Nonetheless, I was still able to consume a few pieces that really spoke to me. In particular, many of these pieces focused on the challenges of choosing a life in the arts, something I've struggled with mightily this year.

Anyway, here are my favorite reads of 2015, in no particular order.

Ask Polly: Should I give up on my writing? - Heather Havrilesky remains one of my favorite writers on the internet (In fact, when I first started the /Filmcast, she was one of the two people I knew wanted to get on the show. The other one: Shawn Ryan. Still gotta figure out a way to make the Havrilesky guest spot happen...). Havrilesky really has been killing it with her Ask Polly column, and this entry is no different - a beautiful essay on the limits of chasing after fame.

Get rich or die vlogging: the sad economics of internet fame - It's an act of boldness to show people your weaknesses and your balance sheet. Gaby Dunn does it here in order to reveal the trials and tribulations of being in the Internet's "middle class." Sometimes, hundreds of thousands of subscribers and followers don't convert into income cleanly, and Dunn gives voice to this anxiety.

25 Years in LA (parts 1-5) - While I don't always agree with Drew McWeeny's opinions on films or the entertainment industry, I've always found his to be an essential voice in our world. Plus, I'm fascinated by the backstories of how my favorite writers came to be who they are. Drew's "25 years in LA" series was moving and personal, and gave readers a glimpse into a time in his life (and perhaps in all our lives) when it felt like anything was possible.

Raiders of the Lost Web - The web we know is dying piece by piece. Linkrot affects all elements of our society, all the way up to the Supreme Court. Adrienne LaFrance's piece for The Atlantic about how a Pulitzer-finalist investigative series almost vanished should give any online content producers pause: we are partially responsible for preserving the work that we produce. And we must do all we can to make that happen.

The Lonely Death of George Bell - This extraordinary investigative effort documented what happens to a person when they die in New York. Most people who have friends and family have people to take care of their affairs for them. But for those who live lives of solitude, the resolution of their affairs fall to civil servants, who are brought together across time to help put this person to rest.

How Snoopy Killed Peanuts - In advance of the new Peanuts film, Kevin Wong published this loving chronicle of how Peanuts became less biting (and less intelligent) over time. This piece will make you miss the Peanuts of yesteryear.

The art of sound in movies - A fascinating behind-the-scenes look into the sound design of films like No Country for Old Men and Miles Ahead. These people are some of the many unsung heroes in the film industry.

The Last Day of Her Life - Sandy Bem knew her mind was deteriorating, and she wanted to die on her own terms. But how does one choose when it is time to die? A heartbreaking story of love, life, and loss that makes me consider how to approach the end of my own life.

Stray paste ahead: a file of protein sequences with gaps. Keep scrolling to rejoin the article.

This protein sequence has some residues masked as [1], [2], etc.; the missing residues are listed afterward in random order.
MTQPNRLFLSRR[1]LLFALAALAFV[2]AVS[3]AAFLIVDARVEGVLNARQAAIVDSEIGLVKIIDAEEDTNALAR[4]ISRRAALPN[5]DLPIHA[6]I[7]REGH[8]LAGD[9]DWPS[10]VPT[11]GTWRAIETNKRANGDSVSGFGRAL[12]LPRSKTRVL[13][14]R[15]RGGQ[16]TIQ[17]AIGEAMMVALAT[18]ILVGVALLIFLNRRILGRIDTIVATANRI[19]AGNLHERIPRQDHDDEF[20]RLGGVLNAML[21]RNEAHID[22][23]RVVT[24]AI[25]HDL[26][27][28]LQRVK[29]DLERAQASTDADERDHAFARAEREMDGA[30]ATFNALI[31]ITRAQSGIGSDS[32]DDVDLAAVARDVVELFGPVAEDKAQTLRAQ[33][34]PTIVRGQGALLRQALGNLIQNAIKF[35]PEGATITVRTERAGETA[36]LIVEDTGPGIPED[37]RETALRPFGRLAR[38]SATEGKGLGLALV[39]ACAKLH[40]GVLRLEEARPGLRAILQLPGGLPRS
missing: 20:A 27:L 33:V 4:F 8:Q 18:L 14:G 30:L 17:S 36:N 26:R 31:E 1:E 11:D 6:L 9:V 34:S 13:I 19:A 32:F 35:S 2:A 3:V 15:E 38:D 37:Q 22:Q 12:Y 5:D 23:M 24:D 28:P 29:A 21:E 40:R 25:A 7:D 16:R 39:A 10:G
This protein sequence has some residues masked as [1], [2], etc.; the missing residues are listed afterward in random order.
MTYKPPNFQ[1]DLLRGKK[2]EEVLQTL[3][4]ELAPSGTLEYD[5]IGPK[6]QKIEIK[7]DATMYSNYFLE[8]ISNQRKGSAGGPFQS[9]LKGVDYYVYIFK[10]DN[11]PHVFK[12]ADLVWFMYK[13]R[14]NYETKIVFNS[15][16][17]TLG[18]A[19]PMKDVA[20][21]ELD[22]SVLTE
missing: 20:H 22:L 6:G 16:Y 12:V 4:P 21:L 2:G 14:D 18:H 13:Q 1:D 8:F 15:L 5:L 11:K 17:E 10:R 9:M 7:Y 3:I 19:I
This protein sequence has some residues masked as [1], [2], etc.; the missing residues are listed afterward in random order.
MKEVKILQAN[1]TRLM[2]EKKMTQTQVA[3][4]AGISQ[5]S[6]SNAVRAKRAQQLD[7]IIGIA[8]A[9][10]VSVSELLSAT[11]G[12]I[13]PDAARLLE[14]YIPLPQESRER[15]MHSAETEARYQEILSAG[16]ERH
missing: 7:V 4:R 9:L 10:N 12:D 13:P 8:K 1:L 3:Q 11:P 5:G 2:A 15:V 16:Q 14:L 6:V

The Myth of the Ethical Shopper - Buying clothing that isn't made in terrible conditions is becoming more and more challenging these days. Shopping responsibly is an intractable issue, and Michael Hobbes' piece for Huffington Post explores these problems in depth.

How to lose weight in 4 easy steps - Hilarious and touching, this piece by Aaron Bleyaert is (obviously) not just about weight-loss. It's about how to deal when your life blows up and how to reconstitute it afterwards.

'Spectre' video review


This was a tough one, folks. Also, I don't think I've ever produced a review that has gotten more negative comments on /Film and YouTube.

"The Alchemist" from The Tobolowsky Files selected for NPR's Earbud.fm


Today, NPR published earbud.fm, which is their attempt at building a database of the best podcasts on the internet. I was honored to see that Stephen Tobolowsky's "The Alchemist" (ep. 4 of The Tobolowsky Files) has been selected for inclusion.

Stephen has often described "The Alchemist" as the turning point in the history of the podcast, when it transformed from being a fun podcast about the film industry, into something that had the potential to be of lasting, cultural worth. If you who still haven't listened to the podcast yet, I hope you'll consider checking it out.

Thanks to listener Andy Koopmans for being one of the people that recommended this podcast to NPR. Listen to this episode, and more, at earbud.fm.

Steve Jobs Review


A contentious review of Steve Jobs, the newest film by Aaron Sorkin and Danny Boyle. What responsibility, if any, does art have to verisimilitude? We discuss.

Bridge of Spies Review


Steven Spielberg and Tom Hanks reunite, for a slow burn cold war drama. Here's our /Filmcast review. 

The Walk Review


The Walk was a moving film, but unfortunately not enough to captivate mass audiences. Our review on the /Filmcast. 

The Martin Review


The Martian is a beautiful, moving film. Our /Filmcast review.

Sicario Review


An incredible film by an incredible director. Here's the /Filmcast review of Sicario